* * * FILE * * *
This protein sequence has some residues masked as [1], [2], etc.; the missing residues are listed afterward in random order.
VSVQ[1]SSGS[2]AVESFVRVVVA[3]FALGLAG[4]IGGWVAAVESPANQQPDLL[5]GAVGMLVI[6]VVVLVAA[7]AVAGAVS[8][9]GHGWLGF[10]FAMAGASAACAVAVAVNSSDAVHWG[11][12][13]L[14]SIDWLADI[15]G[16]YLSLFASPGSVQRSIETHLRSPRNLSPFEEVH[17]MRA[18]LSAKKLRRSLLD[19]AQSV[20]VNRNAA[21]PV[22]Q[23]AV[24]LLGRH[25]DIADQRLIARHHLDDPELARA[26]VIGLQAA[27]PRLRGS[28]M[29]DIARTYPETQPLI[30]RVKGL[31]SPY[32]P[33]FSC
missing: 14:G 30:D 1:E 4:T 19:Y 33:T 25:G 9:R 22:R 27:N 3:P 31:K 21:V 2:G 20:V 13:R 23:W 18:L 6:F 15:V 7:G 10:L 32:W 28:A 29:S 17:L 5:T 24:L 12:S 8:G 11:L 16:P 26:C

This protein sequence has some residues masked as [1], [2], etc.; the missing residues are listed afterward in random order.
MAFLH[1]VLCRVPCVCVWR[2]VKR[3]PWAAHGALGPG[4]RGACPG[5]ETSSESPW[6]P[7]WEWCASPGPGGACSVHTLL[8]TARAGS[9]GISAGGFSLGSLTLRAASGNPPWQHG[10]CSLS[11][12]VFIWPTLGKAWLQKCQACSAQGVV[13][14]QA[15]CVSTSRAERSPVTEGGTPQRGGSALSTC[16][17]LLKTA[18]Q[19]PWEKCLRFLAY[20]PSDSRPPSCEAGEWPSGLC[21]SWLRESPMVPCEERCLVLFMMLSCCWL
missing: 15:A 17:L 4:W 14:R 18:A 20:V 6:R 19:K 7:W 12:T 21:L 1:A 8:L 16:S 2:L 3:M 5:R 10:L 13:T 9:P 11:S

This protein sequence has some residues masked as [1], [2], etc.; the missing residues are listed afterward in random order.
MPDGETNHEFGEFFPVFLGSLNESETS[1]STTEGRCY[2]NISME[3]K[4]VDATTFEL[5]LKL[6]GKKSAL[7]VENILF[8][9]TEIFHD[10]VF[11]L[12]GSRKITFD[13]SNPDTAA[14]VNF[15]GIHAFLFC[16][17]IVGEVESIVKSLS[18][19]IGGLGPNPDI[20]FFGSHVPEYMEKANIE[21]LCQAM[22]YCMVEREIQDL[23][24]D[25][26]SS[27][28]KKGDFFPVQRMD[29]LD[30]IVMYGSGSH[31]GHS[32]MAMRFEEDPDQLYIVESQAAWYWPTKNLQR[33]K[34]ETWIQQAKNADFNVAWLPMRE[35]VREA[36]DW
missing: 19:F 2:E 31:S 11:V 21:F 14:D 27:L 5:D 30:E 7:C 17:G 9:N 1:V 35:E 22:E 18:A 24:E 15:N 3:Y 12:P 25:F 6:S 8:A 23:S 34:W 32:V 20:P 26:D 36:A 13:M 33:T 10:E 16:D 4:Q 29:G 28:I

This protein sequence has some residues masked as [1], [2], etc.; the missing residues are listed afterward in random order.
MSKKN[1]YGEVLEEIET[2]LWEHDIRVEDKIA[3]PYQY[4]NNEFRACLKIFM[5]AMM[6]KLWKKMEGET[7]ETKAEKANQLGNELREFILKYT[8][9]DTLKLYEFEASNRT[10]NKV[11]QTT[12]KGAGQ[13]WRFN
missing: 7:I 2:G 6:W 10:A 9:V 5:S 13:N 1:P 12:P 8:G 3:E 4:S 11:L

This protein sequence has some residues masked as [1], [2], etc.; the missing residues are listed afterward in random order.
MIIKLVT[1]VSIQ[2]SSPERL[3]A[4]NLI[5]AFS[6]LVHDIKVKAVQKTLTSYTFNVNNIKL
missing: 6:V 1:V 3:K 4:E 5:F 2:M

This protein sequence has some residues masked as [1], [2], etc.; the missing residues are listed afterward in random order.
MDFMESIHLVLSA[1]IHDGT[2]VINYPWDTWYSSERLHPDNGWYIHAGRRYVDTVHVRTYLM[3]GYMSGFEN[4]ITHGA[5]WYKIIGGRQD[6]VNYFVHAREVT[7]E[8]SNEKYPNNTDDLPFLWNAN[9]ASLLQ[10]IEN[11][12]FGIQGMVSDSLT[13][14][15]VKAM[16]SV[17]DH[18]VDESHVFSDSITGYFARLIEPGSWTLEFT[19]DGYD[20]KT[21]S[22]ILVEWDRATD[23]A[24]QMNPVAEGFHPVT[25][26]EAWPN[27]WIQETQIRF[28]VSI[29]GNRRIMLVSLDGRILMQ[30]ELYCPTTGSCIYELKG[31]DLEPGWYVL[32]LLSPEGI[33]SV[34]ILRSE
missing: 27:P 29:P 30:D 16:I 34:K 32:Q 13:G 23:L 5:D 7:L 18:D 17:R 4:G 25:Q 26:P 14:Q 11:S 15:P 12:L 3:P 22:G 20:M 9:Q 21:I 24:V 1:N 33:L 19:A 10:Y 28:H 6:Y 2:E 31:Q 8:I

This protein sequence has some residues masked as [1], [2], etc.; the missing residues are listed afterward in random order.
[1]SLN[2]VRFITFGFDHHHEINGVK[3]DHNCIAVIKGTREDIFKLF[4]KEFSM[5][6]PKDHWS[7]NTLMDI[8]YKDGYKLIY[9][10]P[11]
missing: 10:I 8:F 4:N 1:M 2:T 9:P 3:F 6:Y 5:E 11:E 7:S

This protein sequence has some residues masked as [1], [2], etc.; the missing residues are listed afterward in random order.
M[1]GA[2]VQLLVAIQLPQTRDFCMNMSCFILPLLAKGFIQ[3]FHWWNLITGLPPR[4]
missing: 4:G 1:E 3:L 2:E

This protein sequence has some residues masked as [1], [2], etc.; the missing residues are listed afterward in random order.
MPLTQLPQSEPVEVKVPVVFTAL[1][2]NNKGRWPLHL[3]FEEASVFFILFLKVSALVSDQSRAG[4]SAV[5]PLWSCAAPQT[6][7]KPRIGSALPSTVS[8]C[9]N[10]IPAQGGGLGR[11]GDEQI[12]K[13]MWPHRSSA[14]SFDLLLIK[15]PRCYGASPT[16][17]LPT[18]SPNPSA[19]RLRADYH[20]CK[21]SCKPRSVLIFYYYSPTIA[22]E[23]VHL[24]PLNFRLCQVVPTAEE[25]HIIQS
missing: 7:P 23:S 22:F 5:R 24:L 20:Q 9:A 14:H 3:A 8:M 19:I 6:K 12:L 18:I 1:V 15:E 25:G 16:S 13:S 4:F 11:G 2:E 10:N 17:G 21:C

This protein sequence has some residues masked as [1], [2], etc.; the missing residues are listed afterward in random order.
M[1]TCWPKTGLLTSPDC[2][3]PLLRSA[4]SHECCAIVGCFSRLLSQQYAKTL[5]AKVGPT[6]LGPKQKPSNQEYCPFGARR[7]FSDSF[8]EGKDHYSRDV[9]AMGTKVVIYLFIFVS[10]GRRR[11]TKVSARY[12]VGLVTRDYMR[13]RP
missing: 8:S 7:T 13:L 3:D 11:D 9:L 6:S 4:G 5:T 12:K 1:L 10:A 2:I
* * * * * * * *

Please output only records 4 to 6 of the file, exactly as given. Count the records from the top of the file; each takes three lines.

This protein sequence has some residues masked as [1], [2], etc.; the missing residues are listed afterward in random order.
MSKKN[1]YGEVLEEIET[2]LWEHDIRVEDKIA[3]PYQY[4]NNEFRACLKIFM[5]AMM[6]KLWKKMEGET[7]ETKAEKANQLGNELREFILKYT[8][9]DTLKLYEFEASNRT[10]NKV[11]QTT[12]KGAGQ[13]WRFN
missing: 7:I 2:G 6:W 10:A 9:V 5:S 13:N 1:P 12:P 8:G 3:E 4:S 11:L

This protein sequence has some residues masked as [1], [2], etc.; the missing residues are listed afterward in random order.
MIIKLVT[1]VSIQ[2]SSPERL[3]A[4]NLI[5]AFS[6]LVHDIKVKAVQKTLTSYTFNVNNIKL
missing: 6:V 1:V 3:K 4:E 5:F 2:M

This protein sequence has some residues masked as [1], [2], etc.; the missing residues are listed afterward in random order.
MDFMESIHLVLSA[1]IHDGT[2]VINYPWDTWYSSERLHPDNGWYIHAGRRYVDTVHVRTYLM[3]GYMSGFEN[4]ITHGA[5]WYKIIGGRQD[6]VNYFVHAREVT[7]E[8]SNEKYPNNTDDLPFLWNAN[9]ASLLQ[10]IEN[11][12]FGIQGMVSDSLT[13][14][15]VKAM[16]SV[17]DH[18]VDESHVFSDSITGYFARLIEPGSWTLEFT[19]DGYD[20]KT[21]S[22]ILVEWDRATD[23]A[24]QMNPVAEGFHPVT[25][26]EAWPN[27]WIQETQIRF[28]VSI[29]GNRRIMLVSLDGRILMQ[30]ELYCPTTGSCIYELKG[31]DLEPGWYVL[32]LLSPEGI[33]SV[34]ILRSE
missing: 27:P 29:P 30:D 16:I 34:K 32:Q 13:G 23:L 5:D 7:L 18:D 17:R 4:G 25:Q 26:P 14:Q 11:S 15:P 12:L 3:P 22:G 20:M 9:Q 21:I 24:V 1:N 33:L 19:A 10:Y 28:H 6:Y 2:E 31:Q 8:I